By George Grote
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Extra resources for A History of Greece, Volume 05 of 12, originally published in 1849
76. The epithet salt, employed as a reproach, seems to allude to the undrinkable character of the water. Hellespont. 22 HISTORY OF GREECE. [PART II thi^tOT of w o r ds> but even the main incident of punishment the punish- inflicted on the Hellespont 1 , as a mere Greek fable ment m- x meted on rather than a real fact: the extreme childishness pont ^there and absurdity of the proceeding giving to it the air dent reasonaoPf Pa ena renemy's calumny. But thisourselves reason will eviits sufficient, if we transport backnot to reality.
Over these again were laid planks of wood, sawn to the appropriate width, secured by ropes to keep them in their places : and lastly, upon this foundation the causeway itself was formed, out of earth and wood, with a palisade on each side high enough to prevent the cattle which passed over from seeing the water. The other great work which Xerxes caused to be Xerxes cuts a ship-canal For the long celebrity of these cables, see the epigram of Archi- across the melus, composed two centuries and a half afterwards, in the time of ^*^m^s °f Hiero II.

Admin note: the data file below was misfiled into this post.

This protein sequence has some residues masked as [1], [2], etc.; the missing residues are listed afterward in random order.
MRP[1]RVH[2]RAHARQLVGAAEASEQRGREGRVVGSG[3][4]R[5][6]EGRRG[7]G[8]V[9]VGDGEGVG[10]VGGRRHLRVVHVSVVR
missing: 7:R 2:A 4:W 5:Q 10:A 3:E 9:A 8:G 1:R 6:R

As a cause for this expedition, incomparably the greatest fact and the most fertile in consequences, throughout the political career both of Greeks and Persians, nothing less than a special interposition of the gods would have satisfied the feelings either of one nation or the other. The story of the dream has its rise (as Herodotus tells us1) in Persian fancy, and is in some sort a consolation for the national vanity ; but it is turned and coloured by the Grecian historian, who mentions also a third dream, which appeared to Xerxes after his resolution to march was finally taken, and which the mistake of the Magian interpreters falsely construed2 into an encouragement, though it really threatened ruin.